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Willemstad

Historic ship in the fortress village of Willemstad
Historic ship in the fortress village of Willemstad

This historic fortified settlement emerged in the late 16th century when, under the orders of William of Orange, seven imposing fortifications were built to establish the village of Ruygenhil as a key strategic position on the confluence of the Hollands Diep, Haringvilet and Volerak waterways. While plans to create a naval port here never came to fruition, the village – renamed Willemstad after the death of William of Orange – served for several years as an important fishing and trading centre.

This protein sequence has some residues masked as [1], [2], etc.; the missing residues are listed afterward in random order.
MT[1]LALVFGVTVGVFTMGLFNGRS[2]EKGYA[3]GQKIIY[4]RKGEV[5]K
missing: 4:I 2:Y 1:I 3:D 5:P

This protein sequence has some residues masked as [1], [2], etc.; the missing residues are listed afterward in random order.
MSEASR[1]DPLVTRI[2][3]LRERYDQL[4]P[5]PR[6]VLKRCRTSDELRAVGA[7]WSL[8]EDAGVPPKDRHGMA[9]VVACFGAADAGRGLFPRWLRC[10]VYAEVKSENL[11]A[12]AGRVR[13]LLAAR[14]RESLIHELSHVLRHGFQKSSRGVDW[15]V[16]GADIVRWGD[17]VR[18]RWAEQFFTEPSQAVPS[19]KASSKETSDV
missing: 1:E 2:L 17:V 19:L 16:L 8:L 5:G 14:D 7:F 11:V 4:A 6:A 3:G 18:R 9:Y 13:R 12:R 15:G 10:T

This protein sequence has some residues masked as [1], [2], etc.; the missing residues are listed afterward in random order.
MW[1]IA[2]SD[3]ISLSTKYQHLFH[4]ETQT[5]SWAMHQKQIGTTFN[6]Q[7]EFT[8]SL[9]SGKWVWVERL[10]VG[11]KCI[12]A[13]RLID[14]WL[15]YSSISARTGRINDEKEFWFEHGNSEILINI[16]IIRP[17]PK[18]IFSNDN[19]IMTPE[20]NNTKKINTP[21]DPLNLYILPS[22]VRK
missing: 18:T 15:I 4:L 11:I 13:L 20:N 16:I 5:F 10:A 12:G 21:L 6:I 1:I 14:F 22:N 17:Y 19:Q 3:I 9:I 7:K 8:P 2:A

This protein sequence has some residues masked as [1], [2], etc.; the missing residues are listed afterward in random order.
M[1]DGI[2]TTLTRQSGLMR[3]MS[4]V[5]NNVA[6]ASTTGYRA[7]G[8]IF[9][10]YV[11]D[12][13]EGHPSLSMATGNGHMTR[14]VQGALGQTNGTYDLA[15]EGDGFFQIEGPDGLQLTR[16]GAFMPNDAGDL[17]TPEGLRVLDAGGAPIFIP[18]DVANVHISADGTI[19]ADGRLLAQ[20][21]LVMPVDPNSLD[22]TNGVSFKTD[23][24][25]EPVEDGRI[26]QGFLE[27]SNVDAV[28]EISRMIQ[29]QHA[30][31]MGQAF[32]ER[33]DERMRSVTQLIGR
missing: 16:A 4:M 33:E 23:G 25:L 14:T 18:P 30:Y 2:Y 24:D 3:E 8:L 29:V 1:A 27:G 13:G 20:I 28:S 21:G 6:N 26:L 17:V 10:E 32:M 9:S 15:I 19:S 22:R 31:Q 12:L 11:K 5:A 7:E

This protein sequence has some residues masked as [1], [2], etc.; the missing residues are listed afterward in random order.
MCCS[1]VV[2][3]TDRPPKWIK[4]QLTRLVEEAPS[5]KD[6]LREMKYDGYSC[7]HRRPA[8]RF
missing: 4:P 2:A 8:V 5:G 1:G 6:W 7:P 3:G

Beautifully well-preserved, the Willemstad of today retains its historic charm and has been largely untouched since the bastions and ramparts appeared here all those centuries ago. In the 1970’s Willemstad’s main, seven-pointed star-shaped district was declared a conservation area to protect the centuries-old buildings, monuments and fortifications, and it is here where you will find the most interesting and impressive sights. The 17th century Mauritshuis, the former residence of Prince Maurits; the Dome Church, the Netherlands’ first Protestant worship site; the gothic-revival style Blessed Virgin Mary Church; D’Orange Mill from 1734; and the 18th century Arsenal building are among the most popular of Willemstad’s many attractions.